It is important when planning an airport to come up withan effective safety program.
Especially since safety is the number one issuewhen it comes to airports. Being up to date on the security equipment and consideringadvanced technology is also important when planning an airport. It is imperativeto protect against any unknown future threats and seeing how difficult that it,an airport must always keep the safety concerns a top priority. Conclusion Asecured area in an airport are where aircraft operators enplane and deplane passengersunder 49 CRF Part 1544 (Wells & Young, 2011). The secured areas at DFW are:the area mentioned previously, the AOA and SIDA areas, and the adjacent baggageprocessing areas. People in this area must have display a valid security badgeproperly or have an approved escort. At DFW the one must enter and exit thesecured areas through designated entrances and access points. Secured Area Thesterile areas at an airport is the area that passengers must gain access bygoing through TSA passenger screening checkpoints (Wells & Young, 2011).
TheTSA offers PreCheck, which is a faster way through airport security screening,at “Terminals A, C, D, and E” (TSA Security Checkpoints, n. d.). There are alsonew automated screening lanes that are available at checkpoints “A21, D22, D30,and E18” (TSA Security Checkpoints, n.
d.). Also at DFW is CLEAR, a biometricscreening technology. CLEAR allows members to speed through security byconfirming their identity with their fingerprint.
CLEAR is located at TerminalE, checkpoint E8 (News Releases, n. d.). After passing through screening passengerswith tickets and DFW Airport badge holders may access the sterile area at DFW.
This area is the passenger boarding area, where they wait to board their plane.Sterile Areas TheSecurity Identification Display Area (SIDA) is the area of the airport thatsecurity measures that are specified in the TSRs are carried out (Wells &Young, 2011). Each person in this area is required to display an approvedairport security badge. The SIDA at the DFW airport includes “Terminals A, B,C, D, E, E-Satellite ramp area, the Airline Cargo/Terminal 5E ramp area, theDFW International Air Cargo ramp areas, all the American Airlines hangar rampareas, the Envoy/American Eagle Airlines hangar ramp area, the CorporateAviation (CA)/Terminal 1E and the General Aviation (GA) ramp areas” (Aircraftnon-movement area familiarization manual for ground vehicle operators, 2016).Security Identification Display Area An airports air operations area (AOA) are the areas thatare used for landing, takeoff or surface maneuvering of aircraft (Wells &Young, 2011). The AOA at DFW also include “aircraft parking, loading andunloading, and maintenance/hangar areas” (Aircraft non-movement areafamiliarization manual for ground vehicle operators,2016).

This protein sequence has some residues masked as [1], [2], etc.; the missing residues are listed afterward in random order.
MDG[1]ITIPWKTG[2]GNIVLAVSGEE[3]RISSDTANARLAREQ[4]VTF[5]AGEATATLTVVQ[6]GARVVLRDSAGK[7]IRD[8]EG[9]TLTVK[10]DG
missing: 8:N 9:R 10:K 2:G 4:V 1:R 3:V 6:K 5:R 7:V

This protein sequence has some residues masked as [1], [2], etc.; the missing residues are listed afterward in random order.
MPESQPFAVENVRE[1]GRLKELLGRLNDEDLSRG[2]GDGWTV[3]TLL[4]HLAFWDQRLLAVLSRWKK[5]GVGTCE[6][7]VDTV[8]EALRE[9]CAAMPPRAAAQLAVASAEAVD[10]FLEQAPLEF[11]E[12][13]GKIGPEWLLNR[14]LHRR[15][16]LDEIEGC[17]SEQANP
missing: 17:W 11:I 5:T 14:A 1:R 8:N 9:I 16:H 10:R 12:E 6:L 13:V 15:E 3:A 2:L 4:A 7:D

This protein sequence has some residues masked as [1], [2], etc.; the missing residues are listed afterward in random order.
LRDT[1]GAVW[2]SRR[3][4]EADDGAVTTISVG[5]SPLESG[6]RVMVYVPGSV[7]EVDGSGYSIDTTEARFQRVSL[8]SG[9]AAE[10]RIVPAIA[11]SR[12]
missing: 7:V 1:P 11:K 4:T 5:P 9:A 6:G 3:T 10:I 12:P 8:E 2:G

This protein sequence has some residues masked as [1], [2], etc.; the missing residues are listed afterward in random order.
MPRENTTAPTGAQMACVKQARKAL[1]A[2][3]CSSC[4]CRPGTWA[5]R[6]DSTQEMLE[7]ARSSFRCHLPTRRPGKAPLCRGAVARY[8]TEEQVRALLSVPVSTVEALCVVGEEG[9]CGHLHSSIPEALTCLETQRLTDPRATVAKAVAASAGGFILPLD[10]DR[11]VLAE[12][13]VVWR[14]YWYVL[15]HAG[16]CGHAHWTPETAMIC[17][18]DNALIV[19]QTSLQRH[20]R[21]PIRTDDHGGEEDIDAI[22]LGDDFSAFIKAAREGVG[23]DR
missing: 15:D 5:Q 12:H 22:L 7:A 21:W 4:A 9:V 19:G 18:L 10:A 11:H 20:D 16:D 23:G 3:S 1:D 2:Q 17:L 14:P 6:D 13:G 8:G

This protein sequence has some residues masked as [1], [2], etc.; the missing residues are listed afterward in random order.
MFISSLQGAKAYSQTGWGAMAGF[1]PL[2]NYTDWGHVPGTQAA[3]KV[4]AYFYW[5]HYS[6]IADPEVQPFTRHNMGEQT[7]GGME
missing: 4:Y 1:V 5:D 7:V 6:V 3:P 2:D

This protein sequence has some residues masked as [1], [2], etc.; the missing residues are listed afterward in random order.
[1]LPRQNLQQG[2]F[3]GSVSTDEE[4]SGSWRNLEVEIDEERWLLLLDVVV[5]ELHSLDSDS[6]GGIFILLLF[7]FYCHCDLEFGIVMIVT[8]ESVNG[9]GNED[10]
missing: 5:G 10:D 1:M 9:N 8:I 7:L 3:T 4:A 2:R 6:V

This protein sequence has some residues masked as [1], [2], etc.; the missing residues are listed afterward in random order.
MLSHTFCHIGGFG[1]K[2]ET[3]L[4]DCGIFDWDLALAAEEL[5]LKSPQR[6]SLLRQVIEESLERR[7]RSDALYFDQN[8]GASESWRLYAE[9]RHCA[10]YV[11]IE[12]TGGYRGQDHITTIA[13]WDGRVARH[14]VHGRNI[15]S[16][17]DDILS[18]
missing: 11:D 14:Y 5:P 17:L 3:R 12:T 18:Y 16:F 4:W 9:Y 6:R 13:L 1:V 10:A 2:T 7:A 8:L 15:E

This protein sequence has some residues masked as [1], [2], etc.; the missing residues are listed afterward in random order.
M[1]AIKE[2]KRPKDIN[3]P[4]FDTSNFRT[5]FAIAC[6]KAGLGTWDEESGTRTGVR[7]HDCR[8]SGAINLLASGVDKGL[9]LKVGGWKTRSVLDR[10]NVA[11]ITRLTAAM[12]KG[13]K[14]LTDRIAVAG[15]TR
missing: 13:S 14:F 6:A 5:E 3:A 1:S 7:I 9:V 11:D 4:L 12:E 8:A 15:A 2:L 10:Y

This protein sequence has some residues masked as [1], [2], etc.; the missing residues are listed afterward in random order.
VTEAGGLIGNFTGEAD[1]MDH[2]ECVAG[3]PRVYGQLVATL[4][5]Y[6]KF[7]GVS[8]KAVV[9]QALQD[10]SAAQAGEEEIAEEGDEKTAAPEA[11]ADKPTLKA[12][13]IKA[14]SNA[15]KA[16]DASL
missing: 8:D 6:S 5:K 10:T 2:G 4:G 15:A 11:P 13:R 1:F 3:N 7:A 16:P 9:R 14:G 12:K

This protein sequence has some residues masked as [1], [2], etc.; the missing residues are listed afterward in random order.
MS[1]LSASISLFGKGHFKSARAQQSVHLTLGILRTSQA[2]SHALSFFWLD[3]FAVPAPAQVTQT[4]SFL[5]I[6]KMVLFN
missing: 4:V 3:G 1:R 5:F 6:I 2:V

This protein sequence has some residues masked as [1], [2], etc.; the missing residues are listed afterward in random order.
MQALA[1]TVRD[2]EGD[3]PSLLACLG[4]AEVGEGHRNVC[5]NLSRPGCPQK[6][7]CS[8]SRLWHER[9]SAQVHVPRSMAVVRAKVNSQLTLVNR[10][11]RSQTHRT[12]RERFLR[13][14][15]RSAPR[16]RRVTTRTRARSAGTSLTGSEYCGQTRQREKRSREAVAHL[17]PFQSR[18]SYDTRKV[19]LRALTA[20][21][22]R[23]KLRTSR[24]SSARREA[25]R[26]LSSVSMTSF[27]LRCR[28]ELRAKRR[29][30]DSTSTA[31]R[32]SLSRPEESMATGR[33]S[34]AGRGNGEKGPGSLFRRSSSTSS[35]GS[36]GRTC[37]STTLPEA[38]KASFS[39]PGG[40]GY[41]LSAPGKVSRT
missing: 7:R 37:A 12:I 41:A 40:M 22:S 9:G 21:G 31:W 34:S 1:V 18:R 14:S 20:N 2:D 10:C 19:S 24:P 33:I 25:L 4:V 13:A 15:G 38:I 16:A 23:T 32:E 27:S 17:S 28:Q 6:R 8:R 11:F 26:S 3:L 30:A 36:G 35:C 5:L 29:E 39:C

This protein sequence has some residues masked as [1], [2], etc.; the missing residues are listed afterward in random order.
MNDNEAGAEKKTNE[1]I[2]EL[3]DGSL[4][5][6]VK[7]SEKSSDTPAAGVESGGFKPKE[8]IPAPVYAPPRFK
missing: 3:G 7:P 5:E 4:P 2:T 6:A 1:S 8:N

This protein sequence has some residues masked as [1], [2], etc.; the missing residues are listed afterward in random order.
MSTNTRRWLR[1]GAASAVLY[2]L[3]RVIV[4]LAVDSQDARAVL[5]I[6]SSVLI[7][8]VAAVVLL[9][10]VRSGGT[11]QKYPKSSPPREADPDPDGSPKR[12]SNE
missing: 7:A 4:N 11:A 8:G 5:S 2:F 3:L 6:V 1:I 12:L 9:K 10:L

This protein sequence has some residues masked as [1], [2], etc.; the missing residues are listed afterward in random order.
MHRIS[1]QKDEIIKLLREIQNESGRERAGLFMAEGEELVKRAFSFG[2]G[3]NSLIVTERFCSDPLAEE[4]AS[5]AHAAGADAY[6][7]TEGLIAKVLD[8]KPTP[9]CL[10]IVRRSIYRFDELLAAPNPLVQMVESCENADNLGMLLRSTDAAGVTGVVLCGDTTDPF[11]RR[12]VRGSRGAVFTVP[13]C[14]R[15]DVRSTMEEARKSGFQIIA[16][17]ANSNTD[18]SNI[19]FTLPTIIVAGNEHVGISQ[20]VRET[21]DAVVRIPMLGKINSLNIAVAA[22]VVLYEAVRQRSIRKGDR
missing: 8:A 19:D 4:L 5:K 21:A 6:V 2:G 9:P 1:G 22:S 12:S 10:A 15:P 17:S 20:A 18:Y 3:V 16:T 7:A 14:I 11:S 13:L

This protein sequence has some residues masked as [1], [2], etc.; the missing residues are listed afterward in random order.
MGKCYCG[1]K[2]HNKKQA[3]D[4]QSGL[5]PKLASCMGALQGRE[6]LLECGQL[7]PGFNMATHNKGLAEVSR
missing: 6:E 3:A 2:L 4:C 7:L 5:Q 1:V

Within DFW’s AOA are the non-movement areas (NMAs). NMA’s are the passengerterminal ramp and the hangar ramp areas (Aircraft non-movement area familiarizationmanual for ground vehicle operators, 2016). The NMAs at DFW are: “PassengerTerminals A, B, C, D, E & E Satellite ramps; the West and East AirFreight/Cargo ramps; the United Parcel Service (UPS) ramp; the AmericanAirlines (AA) hangars 1 – 5 ramps; the Terminal 5E/Airline Cargo Ramp; theTerminal 1E/Corporate Aviation (CA) ramp and the previously-used GeneralAviation (GA) ramp; Taxilane H1 on the Southwest Hold Pad, and the DFWInternational Air Cargo ramps” (Aircraft non-movement area familiarization manualfor ground vehicle operators, 2016).
Security identificationand authorization are required to enter the AOA at DFW. There are six commercial,scheduled airline passenger terminals, including a satellite terminal, at DFW. Domesticflights are used for five out of the six and the last one is used forinternational flights. DFW also has a Corporate Aviation terminal for anyunscheduled or non-airline passenger flights. Surrounding the AOA at theairport is a six-foot-high chain link fence that is topped with barbed andrazor wire. The AOA contains positive-controlled entry and exit gates that are alwaysguarded. The AOA’s security protection is in accordance with CFR PART 1542, andis entitled “Airport Security” (Aircraft non-movement area familiarization manualfor ground vehicle operators, 2016). DFW has a Department of Public Safety(DPS) that is responsible for the security and maintaining the Airport SecurityProgram for the airport.
To ensure the safety of DFW’s AOA, any person whom isauthorized in the AOA is responsible for preventing any unauthorized access. To enter the AOA a person should have properidentification and their vehicle should have a valid Vehicle Access Permit. TheDFW DPS Access Control Office (ACO) is who authorizes the AOA Badges. Air Operations Area According to Wells and Young, “under the Transportation SecurityRegulations, each airport operating under Federal Aviation Regulations Part139-Certification of Airports, musthave an airport security program (ASP)” (2011). The Dallas/Fort Worth airporthas been designated as a Category I Airport by the Transportation SecurityAdministration (TSA).
DFW’s ASP describes its AOA, SIDA and all of the sterileand secured areas.Airport Security ProgramSecurity within anairport is one of the most significant issues. Preventing criminal acts willensure the safety of the traveling public within an airport. For an airport toprevent criminal acts they must know the rules and policies that were put inplace to mitigate any aviation threats. The concerns of airport security are inall areas and with every user of the airport, so is important for an airport tohave efficient security throughout its entirety. This research will describethe Dallas-Fort Worth International Airport’s security.
It will explain DFW’sAOA, the secure and sterile areas of DFW and SIDA.